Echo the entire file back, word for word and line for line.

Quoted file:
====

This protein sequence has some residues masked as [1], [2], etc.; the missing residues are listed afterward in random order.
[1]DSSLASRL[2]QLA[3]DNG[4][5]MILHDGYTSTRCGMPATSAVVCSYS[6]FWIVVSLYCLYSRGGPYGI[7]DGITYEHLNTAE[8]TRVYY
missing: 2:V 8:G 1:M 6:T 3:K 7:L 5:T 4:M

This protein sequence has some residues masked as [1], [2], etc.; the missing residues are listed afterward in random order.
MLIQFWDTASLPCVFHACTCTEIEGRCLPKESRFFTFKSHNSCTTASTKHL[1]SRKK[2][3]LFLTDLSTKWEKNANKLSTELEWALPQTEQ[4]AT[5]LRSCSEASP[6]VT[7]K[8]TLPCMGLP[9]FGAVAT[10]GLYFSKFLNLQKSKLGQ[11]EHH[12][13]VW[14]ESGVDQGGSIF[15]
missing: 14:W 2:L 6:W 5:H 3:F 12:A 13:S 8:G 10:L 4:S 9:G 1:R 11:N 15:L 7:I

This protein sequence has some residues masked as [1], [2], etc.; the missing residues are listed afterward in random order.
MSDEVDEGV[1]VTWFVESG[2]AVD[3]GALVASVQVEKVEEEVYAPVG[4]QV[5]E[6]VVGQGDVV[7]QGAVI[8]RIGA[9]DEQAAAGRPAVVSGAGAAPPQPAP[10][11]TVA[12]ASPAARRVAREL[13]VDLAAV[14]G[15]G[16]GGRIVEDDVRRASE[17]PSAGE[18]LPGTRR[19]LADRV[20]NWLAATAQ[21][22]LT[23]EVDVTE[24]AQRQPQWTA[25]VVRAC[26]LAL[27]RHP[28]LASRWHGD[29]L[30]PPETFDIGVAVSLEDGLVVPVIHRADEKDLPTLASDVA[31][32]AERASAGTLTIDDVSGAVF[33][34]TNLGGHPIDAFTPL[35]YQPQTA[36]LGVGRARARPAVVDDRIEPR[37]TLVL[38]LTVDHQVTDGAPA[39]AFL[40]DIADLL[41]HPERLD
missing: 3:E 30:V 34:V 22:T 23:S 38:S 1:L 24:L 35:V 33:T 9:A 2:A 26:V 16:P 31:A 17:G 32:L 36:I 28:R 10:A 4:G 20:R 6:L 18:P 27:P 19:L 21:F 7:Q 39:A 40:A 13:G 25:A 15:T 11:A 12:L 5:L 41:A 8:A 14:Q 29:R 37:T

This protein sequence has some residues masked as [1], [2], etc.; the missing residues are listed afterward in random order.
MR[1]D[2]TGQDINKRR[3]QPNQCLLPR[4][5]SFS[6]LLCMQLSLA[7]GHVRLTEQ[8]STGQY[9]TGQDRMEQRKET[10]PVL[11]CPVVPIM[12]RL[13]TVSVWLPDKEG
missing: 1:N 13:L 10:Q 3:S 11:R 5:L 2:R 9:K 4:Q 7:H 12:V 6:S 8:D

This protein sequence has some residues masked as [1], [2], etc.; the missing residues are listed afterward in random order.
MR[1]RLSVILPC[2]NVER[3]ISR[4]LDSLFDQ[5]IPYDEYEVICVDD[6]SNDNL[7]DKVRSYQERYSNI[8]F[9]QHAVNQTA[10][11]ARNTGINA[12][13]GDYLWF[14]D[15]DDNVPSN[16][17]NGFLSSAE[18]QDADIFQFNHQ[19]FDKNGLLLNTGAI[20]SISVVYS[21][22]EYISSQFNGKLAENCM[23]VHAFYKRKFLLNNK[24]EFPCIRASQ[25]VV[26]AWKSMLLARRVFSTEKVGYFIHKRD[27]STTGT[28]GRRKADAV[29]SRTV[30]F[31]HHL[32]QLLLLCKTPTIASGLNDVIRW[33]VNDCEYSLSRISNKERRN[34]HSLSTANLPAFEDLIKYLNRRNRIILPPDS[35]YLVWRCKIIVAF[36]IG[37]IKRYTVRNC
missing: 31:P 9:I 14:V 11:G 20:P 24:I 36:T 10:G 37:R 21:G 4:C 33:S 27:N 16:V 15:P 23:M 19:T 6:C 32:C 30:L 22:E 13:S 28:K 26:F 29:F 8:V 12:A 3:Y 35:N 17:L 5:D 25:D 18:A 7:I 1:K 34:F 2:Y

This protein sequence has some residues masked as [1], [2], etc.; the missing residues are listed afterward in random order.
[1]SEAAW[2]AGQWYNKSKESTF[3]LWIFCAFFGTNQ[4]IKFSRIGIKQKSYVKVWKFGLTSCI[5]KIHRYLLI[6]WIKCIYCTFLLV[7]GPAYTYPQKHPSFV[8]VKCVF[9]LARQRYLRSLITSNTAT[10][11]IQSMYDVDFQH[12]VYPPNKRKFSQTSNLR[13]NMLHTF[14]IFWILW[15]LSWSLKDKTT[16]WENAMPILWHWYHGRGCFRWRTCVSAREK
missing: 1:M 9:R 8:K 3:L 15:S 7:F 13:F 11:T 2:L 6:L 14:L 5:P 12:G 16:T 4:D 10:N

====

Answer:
This protein sequence has some residues masked as [1], [2], etc.; the missing residues are listed afterward in random order.
[1]DSSLASRL[2]QLA[3]DNG[4][5]MILHDGYTSTRCGMPATSAVVCSYS[6]FWIVVSLYCLYSRGGPYGI[7]DGITYEHLNTAE[8]TRVYY
missing: 2:V 8:G 1:M 6:T 3:K 7:L 5:T 4:M

This protein sequence has some residues masked as [1], [2], etc.; the missing residues are listed afterward in random order.
MLIQFWDTASLPCVFHACTCTEIEGRCLPKESRFFTFKSHNSCTTASTKHL[1]SRKK[2][3]LFLTDLSTKWEKNANKLSTELEWALPQTEQ[4]AT[5]LRSCSEASP[6]VT[7]K[8]TLPCMGLP[9]FGAVAT[10]GLYFSKFLNLQKSKLGQ[11]EHH[12][13]VW[14]ESGVDQGGSIF[15]
missing: 14:W 2:L 6:W 5:H 3:F 12:A 13:S 8:G 10:L 4:S 9:G 1:R 11:N 15:L 7:I

This protein sequence has some residues masked as [1], [2], etc.; the missing residues are listed afterward in random order.
MSDEVDEGV[1]VTWFVESG[2]AVD[3]GALVASVQVEKVEEEVYAPVG[4]QV[5]E[6]VVGQGDVV[7]QGAVI[8]RIGA[9]DEQAAAGRPAVVSGAGAAPPQPAP[10][11]TVA[12]ASPAARRVAREL[13]VDLAAV[14]G[15]G[16]GGRIVEDDVRRASE[17]PSAGE[18]LPGTRR[19]LADRV[20]NWLAATAQ[21][22]LT[23]EVDVTE[24]AQRQPQWTA[25]VVRAC[26]LAL[27]RHP[28]LASRWHGD[29]L[30]PPETFDIGVAVSLEDGLVVPVIHRADEKDLPTLASDVA[31][32]AERASAGTLTIDDVSGAVF[33][34]TNLGGHPIDAFTPL[35]YQPQTA[36]LGVGRARARPAVVDDRIEPR[37]TLVL[38]LTVDHQVTDGAPA[39]AFL[40]DIADLL[41]HPERLD
missing: 3:E 30:V 34:V 22:T 23:S 38:S 1:L 24:L 35:V 33:T 9:A 2:A 26:V 16:P 31:A 17:G 32:L 36:I 28:R 10:A 4:G 20:R 6:L 18:P 27:P 19:L 21:F 7:Q 39:A 40:A 13:G 25:A 15:T 11:A 12:L 5:L 41:A 8:A 14:Q 29:R 37:T

This protein sequence has some residues masked as [1], [2], etc.; the missing residues are listed afterward in random order.
MR[1]D[2]TGQDINKRR[3]QPNQCLLPR[4][5]SFS[6]LLCMQLSLA[7]GHVRLTEQ[8]STGQY[9]TGQDRMEQRKET[10]PVL[11]CPVVPIM[12]RL[13]TVSVWLPDKEG
missing: 1:N 13:L 10:Q 3:S 11:R 5:L 2:R 9:K 4:Q 7:H 12:V 6:S 8:D

This protein sequence has some residues masked as [1], [2], etc.; the missing residues are listed afterward in random order.
MR[1]RLSVILPC[2]NVER[3]ISR[4]LDSLFDQ[5]IPYDEYEVICVDD[6]SNDNL[7]DKVRSYQERYSNI[8]F[9]QHAVNQTA[10][11]ARNTGINA[12][13]GDYLWF[14]D[15]DDNVPSN[16][17]NGFLSSAE[18]QDADIFQFNHQ[19]FDKNGLLLNTGAI[20]SISVVYS[21][22]EYISSQFNGKLAENCM[23]VHAFYKRKFLLNNK[24]EFPCIRASQ[25]VV[26]AWKSMLLARRVFSTEKVGYFIHKRD[27]STTGT[28]GRRKADAV[29]SRTV[30]F[31]HHL[32]QLLLLCKTPTIASGLNDVIRW[33]VNDCEYSLSRISNKERRN[34]HSLSTANLPAFEDLIKYLNRRNRIILPPDS[35]YLVWRCKIIVAF[36]IG[37]IKRYTVRNC
missing: 31:P 9:I 14:V 11:G 20:P 24:I 36:T 10:G 37:R 21:G 4:C 33:S 27:N 16:V 15:P 23:M 19:T 6:C 32:C 30:L 22:E 13:S 28:K 26:F 29:F 8:V 12:A 3:Y 35:N 17:L 5:D 25:D 18:A 7:I 1:K 34:F 2:Y

This protein sequence has some residues masked as [1], [2], etc.; the missing residues are listed afterward in random order.
[1]SEAAW[2]AGQWYNKSKESTF[3]LWIFCAFFGTNQ[4]IKFSRIGIKQKSYVKVWKFGLTSCI[5]KIHRYLLI[6]WIKCIYCTFLLV[7]GPAYTYPQKHPSFV[8]VKCVF[9]LARQRYLRSLITSNTAT[10][11]IQSMYDVDFQH[12]VYPPNKRKFSQTSNLR[13]NMLHTF[14]IFWILW[15]LSWSLKDKTT[16]WENAMPILWHWYHGRGCFRWRTCVSAREK
missing: 1:M 9:R 8:K 3:L 15:S 7:F 13:F 11:T 2:L 6:L 14:L 5:P 12:G 16:T 4:D 10:N